Opening Remarks by Angela Cropper, Deputy Executive Director of the United Nations Environment Programme on 'The Role of Tropical Forests in combating climate change: a new role for the UN'
Oslo, 18 June 2009 - I am honoured to be invited to take part in this 20th anniversary celebratory conference of the Rainforest Foundation in Norway. I congratulate its founders and associates for that progressive, forward-looking and exemplary step that you took so long ago to examine issues relating to tropical forests of the world. I also would like to congratulate its 55 current partners from developing countries who have pooled their efforts together with the Foundation.
Thank you to Trudie Styler for your moving opening remarks - and Ellen for your stewardship of the Foundation.
The Norwegian Foundation has sustained the effort for the protection of tropical forests for 20 years, and contributed to bringing the significance of forests for humankind for attention and action by policy makers, including your own government. And it is clear that its significance goes way beyond its capacity to store carbon.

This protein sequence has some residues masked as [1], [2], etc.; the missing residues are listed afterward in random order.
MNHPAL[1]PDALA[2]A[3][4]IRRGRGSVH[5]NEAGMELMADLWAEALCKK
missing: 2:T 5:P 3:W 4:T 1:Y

Obviously the value of forests is different for different societies or groups who benefit from forests, and the particular ways in which they benefit. This is explained conceptually in the Millennium Ecosystem Assessment report, which advanced our understanding about the role of ecosystems for human well-being by putting into the literature the categories of services or benefits derived from them – namely, provisioning, regulating, cultural, and supporting services. There are complex connections among these categories, and the relative value we place on forests is influenced by the economic, ecological and cultural contexts in which forests occur.
But I believe that there is increasing commonality across societies in acknowledging the way in which forests contribute to the driving forces of climate change, the way in which forests are likely to be impacted by the force of climate change, and their potential for contributing to its mitigation. Even though there may not yet be agreement about how precisely we should respond to this complex relationship.